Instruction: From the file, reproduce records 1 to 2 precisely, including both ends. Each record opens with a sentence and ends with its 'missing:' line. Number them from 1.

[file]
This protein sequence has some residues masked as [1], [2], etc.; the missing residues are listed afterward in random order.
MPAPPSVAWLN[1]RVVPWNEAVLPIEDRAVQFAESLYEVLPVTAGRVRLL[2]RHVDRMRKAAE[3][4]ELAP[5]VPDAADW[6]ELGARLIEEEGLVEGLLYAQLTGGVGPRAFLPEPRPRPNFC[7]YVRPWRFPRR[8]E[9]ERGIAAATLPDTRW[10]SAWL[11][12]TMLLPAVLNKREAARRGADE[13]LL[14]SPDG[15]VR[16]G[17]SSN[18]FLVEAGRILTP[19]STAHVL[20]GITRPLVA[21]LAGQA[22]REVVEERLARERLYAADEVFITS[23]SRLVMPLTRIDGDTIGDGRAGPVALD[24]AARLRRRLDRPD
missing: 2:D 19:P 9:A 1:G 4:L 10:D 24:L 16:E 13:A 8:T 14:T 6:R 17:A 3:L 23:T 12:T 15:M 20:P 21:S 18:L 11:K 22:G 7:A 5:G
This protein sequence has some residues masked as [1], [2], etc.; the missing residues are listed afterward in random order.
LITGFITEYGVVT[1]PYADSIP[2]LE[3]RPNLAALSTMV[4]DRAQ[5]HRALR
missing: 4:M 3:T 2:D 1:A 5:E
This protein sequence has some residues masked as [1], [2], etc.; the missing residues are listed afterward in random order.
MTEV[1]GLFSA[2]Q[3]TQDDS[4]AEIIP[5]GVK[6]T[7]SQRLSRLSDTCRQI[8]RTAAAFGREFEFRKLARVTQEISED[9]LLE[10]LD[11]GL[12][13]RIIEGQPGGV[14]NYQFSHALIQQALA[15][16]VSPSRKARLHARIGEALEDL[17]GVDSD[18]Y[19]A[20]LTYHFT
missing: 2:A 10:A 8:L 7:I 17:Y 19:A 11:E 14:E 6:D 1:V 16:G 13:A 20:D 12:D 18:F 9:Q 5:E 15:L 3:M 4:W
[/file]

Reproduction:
This protein sequence has some residues masked as [1], [2], etc.; the missing residues are listed afterward in random order.
MPAPPSVAWLN[1]RVVPWNEAVLPIEDRAVQFAESLYEVLPVTAGRVRLL[2]RHVDRMRKAAE[3][4]ELAP[5]VPDAADW[6]ELGARLIEEEGLVEGLLYAQLTGGVGPRAFLPEPRPRPNFC[7]YVRPWRFPRR[8]E[9]ERGIAAATLPDTRW[10]SAWL[11][12]TMLLPAVLNKREAARRGADE[13]LL[14]SPDG[15]VR[16]G[17]SSN[18]FLVEAGRILTP[19]STAHVL[20]GITRPLVA[21]LAGQA[22]REVVEERLARERLYAADEVFITS[23]SRLVMPLTRIDGDTIGDGRAGPVALD[24]AARLRRRLDRPD
missing: 2:D 19:P 9:A 1:G 4:L 10:D 24:L 16:E 13:A 8:T 14:T 6:R 17:A 3:L 23:T 12:T 15:M 20:P 21:S 18:L 11:K 22:G 7:A 5:G
This protein sequence has some residues masked as [1], [2], etc.; the missing residues are listed afterward in random order.
LITGFITEYGVVT[1]PYADSIP[2]LE[3]RPNLAALSTMV[4]DRAQ[5]HRALR
missing: 4:M 3:T 2:D 1:A 5:E